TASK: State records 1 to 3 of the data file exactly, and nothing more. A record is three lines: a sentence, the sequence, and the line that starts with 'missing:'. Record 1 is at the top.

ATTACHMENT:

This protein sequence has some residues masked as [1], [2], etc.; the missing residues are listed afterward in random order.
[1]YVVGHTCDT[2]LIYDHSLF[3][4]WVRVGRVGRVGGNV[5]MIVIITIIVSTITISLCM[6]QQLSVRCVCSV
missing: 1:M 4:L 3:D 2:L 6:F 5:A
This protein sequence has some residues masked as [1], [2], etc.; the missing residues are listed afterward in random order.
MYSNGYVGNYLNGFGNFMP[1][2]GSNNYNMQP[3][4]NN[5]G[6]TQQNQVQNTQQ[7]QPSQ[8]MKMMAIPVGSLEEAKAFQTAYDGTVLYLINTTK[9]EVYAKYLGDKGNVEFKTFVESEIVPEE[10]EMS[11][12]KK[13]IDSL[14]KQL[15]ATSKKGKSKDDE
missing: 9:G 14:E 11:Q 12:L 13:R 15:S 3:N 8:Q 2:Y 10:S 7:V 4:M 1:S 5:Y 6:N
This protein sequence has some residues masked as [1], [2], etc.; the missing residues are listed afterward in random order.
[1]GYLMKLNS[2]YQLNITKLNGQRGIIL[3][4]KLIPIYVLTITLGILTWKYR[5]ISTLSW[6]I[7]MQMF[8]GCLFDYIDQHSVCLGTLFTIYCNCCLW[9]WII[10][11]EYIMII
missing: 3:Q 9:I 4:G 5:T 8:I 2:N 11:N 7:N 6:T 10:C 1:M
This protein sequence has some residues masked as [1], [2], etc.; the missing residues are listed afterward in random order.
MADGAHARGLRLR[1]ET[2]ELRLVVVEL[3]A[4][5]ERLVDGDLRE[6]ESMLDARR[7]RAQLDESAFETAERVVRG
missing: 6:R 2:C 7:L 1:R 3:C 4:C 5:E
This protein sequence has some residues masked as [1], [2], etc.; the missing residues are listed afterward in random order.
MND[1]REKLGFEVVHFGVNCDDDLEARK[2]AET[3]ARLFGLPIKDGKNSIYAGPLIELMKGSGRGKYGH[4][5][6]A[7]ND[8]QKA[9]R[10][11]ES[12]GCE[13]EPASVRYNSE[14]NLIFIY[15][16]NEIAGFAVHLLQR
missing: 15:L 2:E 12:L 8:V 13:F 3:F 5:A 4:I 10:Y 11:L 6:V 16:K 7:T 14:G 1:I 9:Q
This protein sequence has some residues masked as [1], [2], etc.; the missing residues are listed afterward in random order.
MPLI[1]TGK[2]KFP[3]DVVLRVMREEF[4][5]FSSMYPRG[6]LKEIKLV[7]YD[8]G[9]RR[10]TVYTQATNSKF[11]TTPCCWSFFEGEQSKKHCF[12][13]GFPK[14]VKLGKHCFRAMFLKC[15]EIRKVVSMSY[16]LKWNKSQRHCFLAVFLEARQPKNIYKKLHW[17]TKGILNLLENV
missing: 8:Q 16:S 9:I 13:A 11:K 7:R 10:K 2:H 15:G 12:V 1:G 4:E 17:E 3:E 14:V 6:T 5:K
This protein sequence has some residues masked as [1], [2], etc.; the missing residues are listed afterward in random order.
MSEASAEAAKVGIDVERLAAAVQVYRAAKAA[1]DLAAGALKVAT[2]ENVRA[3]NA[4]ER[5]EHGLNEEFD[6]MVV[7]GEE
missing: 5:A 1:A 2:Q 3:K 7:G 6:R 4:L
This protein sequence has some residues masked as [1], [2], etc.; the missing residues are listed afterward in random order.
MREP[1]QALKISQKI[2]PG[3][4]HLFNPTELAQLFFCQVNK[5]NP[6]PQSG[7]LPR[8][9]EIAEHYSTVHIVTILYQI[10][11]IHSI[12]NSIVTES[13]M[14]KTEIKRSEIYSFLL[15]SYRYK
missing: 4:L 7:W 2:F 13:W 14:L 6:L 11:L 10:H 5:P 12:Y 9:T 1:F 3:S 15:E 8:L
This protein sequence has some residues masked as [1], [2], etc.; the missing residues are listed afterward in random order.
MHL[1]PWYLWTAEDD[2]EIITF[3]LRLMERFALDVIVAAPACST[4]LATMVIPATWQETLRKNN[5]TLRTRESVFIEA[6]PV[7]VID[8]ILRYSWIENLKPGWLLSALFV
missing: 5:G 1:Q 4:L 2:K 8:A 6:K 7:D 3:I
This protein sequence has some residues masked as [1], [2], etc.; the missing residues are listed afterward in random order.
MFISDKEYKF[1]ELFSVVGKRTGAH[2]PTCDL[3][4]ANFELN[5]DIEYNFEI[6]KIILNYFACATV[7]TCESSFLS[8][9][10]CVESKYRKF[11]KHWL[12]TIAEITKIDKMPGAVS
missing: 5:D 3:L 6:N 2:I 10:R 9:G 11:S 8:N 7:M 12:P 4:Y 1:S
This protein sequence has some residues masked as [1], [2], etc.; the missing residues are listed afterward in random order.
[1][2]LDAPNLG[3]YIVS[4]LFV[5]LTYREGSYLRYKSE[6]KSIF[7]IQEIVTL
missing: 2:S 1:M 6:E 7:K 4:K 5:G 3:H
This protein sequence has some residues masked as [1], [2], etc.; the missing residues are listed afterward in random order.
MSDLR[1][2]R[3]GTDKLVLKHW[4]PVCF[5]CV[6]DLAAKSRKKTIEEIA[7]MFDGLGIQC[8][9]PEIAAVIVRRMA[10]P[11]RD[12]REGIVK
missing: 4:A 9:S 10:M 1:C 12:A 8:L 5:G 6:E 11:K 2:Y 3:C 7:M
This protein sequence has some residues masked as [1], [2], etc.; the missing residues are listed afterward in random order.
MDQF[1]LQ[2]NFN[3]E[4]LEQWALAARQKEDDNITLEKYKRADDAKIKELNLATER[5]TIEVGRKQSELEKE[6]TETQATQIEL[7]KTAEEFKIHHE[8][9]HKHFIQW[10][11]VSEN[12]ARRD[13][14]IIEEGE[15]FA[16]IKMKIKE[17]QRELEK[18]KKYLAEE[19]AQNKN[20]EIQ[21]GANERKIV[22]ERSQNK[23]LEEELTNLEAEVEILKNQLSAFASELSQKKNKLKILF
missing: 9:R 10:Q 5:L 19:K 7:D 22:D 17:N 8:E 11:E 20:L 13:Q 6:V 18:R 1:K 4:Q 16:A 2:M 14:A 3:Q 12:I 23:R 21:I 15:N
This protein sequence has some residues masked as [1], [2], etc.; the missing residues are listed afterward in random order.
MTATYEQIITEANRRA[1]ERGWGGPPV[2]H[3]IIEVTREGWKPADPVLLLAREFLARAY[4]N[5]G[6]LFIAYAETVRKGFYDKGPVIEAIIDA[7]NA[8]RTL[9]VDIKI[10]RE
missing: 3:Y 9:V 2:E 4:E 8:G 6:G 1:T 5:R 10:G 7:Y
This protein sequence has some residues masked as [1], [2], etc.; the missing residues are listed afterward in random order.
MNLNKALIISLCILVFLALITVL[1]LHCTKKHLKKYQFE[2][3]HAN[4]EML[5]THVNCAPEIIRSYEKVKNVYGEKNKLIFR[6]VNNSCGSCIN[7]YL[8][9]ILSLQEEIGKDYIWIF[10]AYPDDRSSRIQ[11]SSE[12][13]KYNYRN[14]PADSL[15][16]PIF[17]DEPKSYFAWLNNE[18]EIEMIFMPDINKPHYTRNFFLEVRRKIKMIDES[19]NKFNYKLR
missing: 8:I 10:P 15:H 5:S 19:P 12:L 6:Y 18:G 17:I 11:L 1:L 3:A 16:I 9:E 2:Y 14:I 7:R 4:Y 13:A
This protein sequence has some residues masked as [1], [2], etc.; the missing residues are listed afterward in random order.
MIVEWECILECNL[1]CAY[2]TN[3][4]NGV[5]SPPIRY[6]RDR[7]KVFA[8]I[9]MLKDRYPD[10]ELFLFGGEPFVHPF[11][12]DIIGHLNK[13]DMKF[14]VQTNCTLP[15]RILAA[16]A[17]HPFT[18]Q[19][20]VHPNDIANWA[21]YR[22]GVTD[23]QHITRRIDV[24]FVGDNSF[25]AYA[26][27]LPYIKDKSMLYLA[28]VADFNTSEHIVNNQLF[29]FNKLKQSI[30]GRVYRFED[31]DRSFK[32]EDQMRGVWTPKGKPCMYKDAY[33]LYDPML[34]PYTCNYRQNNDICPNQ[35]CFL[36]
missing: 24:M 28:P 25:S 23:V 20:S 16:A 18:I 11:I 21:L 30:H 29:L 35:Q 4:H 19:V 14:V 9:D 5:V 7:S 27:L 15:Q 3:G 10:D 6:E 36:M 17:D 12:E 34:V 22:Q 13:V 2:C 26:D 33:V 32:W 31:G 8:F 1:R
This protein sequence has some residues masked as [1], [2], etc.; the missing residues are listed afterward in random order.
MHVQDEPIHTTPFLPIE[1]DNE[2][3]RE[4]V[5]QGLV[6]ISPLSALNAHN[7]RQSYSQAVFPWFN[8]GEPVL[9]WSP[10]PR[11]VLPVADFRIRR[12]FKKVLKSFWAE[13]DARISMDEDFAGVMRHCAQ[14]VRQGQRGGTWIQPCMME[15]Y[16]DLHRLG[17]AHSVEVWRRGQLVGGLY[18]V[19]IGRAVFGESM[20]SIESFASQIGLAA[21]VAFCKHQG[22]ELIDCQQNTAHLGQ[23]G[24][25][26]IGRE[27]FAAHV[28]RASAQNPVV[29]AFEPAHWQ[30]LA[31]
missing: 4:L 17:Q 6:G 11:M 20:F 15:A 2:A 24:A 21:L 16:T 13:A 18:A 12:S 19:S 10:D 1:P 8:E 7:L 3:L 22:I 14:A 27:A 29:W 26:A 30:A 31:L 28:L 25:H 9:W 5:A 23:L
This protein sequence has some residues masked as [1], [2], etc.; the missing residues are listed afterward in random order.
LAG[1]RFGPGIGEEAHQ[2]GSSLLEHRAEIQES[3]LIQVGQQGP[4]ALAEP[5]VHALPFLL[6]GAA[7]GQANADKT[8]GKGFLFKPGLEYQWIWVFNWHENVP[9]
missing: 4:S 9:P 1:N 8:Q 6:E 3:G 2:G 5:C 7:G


This protein sequence has some residues masked as [1], [2], etc.; the missing residues are listed afterward in random order.
[1]YVVGHTCDT[2]LIYDHSLF[3][4]WVRVGRVGRVGGNV[5]MIVIITIIVSTITISLCM[6]QQLSVRCVCSV
missing: 1:M 4:L 3:D 2:L 6:F 5:A
This protein sequence has some residues masked as [1], [2], etc.; the missing residues are listed afterward in random order.
MYSNGYVGNYLNGFGNFMP[1][2]GSNNYNMQP[3][4]NN[5]G[6]TQQNQVQNTQQ[7]QPSQ[8]MKMMAIPVGSLEEAKAFQTAYDGTVLYLINTTK[9]EVYAKYLGDKGNVEFKTFVESEIVPEE[10]EMS[11][12]KK[13]IDSL[14]KQL[15]ATSKKGKSKDDE
missing: 9:G 14:E 11:Q 12:L 13:R 15:S 3:N 8:Q 2:Y 10:S 7:V 4:M 1:S 5:Y 6:N
This protein sequence has some residues masked as [1], [2], etc.; the missing residues are listed afterward in random order.
[1]GYLMKLNS[2]YQLNITKLNGQRGIIL[3][4]KLIPIYVLTITLGILTWKYR[5]ISTLSW[6]I[7]MQMF[8]GCLFDYIDQHSVCLGTLFTIYCNCCLW[9]WII[10][11]EYIMII
missing: 3:Q 9:I 4:G 5:T 8:I 2:N 11:N 7:N 6:T 10:C 1:M